Monday, January 31, 2011

Monday, January 24, 2011

Family Tech : Text Message Alerts of Snow Days

If you are outside my area, your local school district probably has a similar ability to send you text messages alerting you of snow days.  This week's Family Tech column.

Saturday, January 22, 2011

How to send a text message from email

In my Family Tech column for Sunday, January 23, 2011, I talk about how to receive text message alerts for various emergencies.  Some of the services schools use to alert parents, teaches, and students of snow days provide emails for free, but charge for text messages.

I have audible notifications for emails on my phone turned off since I receive so many emails.  I do have audio notications on for text messagres, since I receive them infrequently and they always tend to have information I need to know sooner than later.

It is possible to send an email to a text message :

To send an email and receive it as a text message,  just replace "phonenumber" with your phone number.

For example, to send an email to the text message 703-555-1212 if the cell phone that number uses Sprint, then just address the email to ""

You need to change the part that comes after the @ symbol depending on who the carrier is for the phone number you are sending to:

I tried to simply put my into the noticiation service that alerted me to a school closing when it asked for my email address, but they were too smart for that.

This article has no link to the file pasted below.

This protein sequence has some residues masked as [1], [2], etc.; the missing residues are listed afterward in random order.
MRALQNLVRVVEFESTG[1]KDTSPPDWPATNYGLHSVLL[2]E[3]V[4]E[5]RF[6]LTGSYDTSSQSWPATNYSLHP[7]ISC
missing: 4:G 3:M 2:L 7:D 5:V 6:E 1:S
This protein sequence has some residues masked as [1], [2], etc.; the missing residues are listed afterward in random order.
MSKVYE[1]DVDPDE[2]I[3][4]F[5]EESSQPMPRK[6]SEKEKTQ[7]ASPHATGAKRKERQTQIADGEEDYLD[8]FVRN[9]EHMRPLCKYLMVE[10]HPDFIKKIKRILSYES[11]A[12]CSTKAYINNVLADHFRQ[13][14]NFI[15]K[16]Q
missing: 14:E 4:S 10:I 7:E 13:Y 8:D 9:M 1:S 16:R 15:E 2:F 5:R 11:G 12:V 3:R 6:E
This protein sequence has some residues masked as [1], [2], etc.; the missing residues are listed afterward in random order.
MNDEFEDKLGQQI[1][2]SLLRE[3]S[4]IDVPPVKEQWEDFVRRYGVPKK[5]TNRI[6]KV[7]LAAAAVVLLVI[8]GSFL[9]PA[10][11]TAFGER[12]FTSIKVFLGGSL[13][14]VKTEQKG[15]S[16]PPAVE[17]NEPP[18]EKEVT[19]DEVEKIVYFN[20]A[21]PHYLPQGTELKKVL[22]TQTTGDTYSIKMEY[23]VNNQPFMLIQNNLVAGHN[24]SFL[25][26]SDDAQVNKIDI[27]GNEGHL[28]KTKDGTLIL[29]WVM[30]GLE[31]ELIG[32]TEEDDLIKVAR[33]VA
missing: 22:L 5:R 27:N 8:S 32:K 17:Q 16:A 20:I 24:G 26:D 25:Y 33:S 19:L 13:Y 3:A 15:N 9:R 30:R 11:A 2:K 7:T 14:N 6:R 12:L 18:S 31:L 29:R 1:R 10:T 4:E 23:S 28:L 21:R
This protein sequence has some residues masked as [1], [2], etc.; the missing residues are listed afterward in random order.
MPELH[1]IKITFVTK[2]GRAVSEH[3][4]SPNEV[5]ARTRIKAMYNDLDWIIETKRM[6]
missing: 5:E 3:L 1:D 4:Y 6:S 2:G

Note:  Prince William County provides free text messaging.  This was for a county other than PWC.

So I had them email to my Gmail account.  Then I created a filter in Gmail to forward the message to my phone as a text message.

Note You'll normally have to wait for the first email before you can do this because you need to know what email account sends you the alert.

In Gmail, click Settings in the upper right hand corner.

When the Settings Page appears, click Filters.  You may have to scroll down to find it if you already have Filters made.

In the From space, enter the email address that sends you the alert. 

You can click then Test Search button to make sure it sees the email you have already received from that company,

Then click the Next Button.

Next, we need to tell it to forward the email to your phone as a text message by choosing the "Forward it to" check box, and entering in the correct email address.  The email address is created by combining your phone number and the email address for your carrier from the list above.

 Finally, click Create Filter.

Next time an email comes in alerting you to a school closing, for example, this filter should forward it as a text message to your phone.

If you do not have Gmail, check your email client for the ability automatically forward selected emails.

The links page for this week's column is here.

Monday, January 17, 2011

Saturday, January 15, 2011

Things my Smartphone has replaced...

In the column appearing tomorrow [link to column], I start to list all the devices my Smartphone  has replaced.  I realized that list alone could fill the entire column.